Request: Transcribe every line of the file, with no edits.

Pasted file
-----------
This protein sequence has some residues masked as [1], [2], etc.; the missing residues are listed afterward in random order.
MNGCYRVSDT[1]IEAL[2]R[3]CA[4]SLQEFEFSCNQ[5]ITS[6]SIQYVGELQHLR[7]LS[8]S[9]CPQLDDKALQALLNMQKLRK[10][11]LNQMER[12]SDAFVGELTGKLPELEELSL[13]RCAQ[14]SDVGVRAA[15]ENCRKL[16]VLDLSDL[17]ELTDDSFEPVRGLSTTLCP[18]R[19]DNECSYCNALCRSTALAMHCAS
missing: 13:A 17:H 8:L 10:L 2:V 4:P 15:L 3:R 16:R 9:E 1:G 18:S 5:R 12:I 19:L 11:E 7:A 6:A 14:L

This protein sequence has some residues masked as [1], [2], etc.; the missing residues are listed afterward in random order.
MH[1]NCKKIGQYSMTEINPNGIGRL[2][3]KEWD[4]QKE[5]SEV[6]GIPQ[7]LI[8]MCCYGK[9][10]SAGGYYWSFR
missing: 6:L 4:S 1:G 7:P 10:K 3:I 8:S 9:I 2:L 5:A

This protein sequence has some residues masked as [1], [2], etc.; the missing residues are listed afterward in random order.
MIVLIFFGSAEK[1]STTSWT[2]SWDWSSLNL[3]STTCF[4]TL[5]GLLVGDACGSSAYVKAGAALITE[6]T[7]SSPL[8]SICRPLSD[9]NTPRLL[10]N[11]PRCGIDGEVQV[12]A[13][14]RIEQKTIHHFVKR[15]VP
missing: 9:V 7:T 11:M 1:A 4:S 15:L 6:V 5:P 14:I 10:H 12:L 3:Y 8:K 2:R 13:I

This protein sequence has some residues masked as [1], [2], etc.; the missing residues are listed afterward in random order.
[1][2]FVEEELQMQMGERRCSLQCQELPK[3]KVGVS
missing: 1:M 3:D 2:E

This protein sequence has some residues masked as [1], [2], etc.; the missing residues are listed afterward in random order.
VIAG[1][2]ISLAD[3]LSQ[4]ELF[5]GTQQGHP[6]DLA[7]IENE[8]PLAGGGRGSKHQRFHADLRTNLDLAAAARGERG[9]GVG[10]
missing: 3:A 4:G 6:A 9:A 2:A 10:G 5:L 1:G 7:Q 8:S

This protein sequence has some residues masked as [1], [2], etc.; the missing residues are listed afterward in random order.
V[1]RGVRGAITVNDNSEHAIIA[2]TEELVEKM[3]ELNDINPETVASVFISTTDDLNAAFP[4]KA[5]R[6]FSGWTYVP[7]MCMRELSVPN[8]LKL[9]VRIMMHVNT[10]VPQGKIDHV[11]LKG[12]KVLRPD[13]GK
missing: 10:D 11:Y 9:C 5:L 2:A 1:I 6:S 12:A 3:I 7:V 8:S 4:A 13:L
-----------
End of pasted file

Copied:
This protein sequence has some residues masked as [1], [2], etc.; the missing residues are listed afterward in random order.
MNGCYRVSDT[1]IEAL[2]R[3]CA[4]SLQEFEFSCNQ[5]ITS[6]SIQYVGELQHLR[7]LS[8]S[9]CPQLDDKALQALLNMQKLRK[10][11]LNQMER[12]SDAFVGELTGKLPELEELSL[13]RCAQ[14]SDVGVRAA[15]ENCRKL[16]VLDLSDL[17]ELTDDSFEPVRGLSTTLCP[18]R[19]DNECSYCNALCRSTALAMHCAS
missing: 13:A 17:H 8:L 10:L 2:V 4:P 15:L 3:R 16:R 9:E 1:G 18:S 5:R 12:I 19:L 11:E 7:A 6:A 14:L

This protein sequence has some residues masked as [1], [2], etc.; the missing residues are listed afterward in random order.
MH[1]NCKKIGQYSMTEINPNGIGRL[2][3]KEWD[4]QKE[5]SEV[6]GIPQ[7]LI[8]MCCYGK[9][10]SAGGYYWSFR
missing: 6:L 4:S 1:G 7:P 10:K 3:I 8:S 9:I 2:L 5:A

This protein sequence has some residues masked as [1], [2], etc.; the missing residues are listed afterward in random order.
MIVLIFFGSAEK[1]STTSWT[2]SWDWSSLNL[3]STTCF[4]TL[5]GLLVGDACGSSAYVKAGAALITE[6]T[7]SSPL[8]SICRPLSD[9]NTPRLL[10]N[11]PRCGIDGEVQV[12]A[13][14]RIEQKTIHHFVKR[15]VP
missing: 9:V 7:T 11:M 1:A 4:S 15:L 6:V 5:P 14:I 10:H 12:L 3:Y 8:K 2:R 13:I

This protein sequence has some residues masked as [1], [2], etc.; the missing residues are listed afterward in random order.
[1][2]FVEEELQMQMGERRCSLQCQELPK[3]KVGVS
missing: 1:M 3:D 2:E

This protein sequence has some residues masked as [1], [2], etc.; the missing residues are listed afterward in random order.
VIAG[1][2]ISLAD[3]LSQ[4]ELF[5]GTQQGHP[6]DLA[7]IENE[8]PLAGGGRGSKHQRFHADLRTNLDLAAAARGERG[9]GVG[10]
missing: 3:A 4:G 6:A 9:A 2:A 10:G 5:L 1:G 7:Q 8:S

This protein sequence has some residues masked as [1], [2], etc.; the missing residues are listed afterward in random order.
V[1]RGVRGAITVNDNSEHAIIA[2]TEELVEKM[3]ELNDINPETVASVFISTTDDLNAAFP[4]KA[5]R[6]FSGWTYVP[7]MCMRELSVPN[8]LKL[9]VRIMMHVNT[10]VPQGKIDHV[11]LKG[12]KVLRPD[13]GK
missing: 10:D 11:Y 9:C 5:L 2:A 1:I 6:S 12:A 3:I 7:V 8:S 4:A 13:L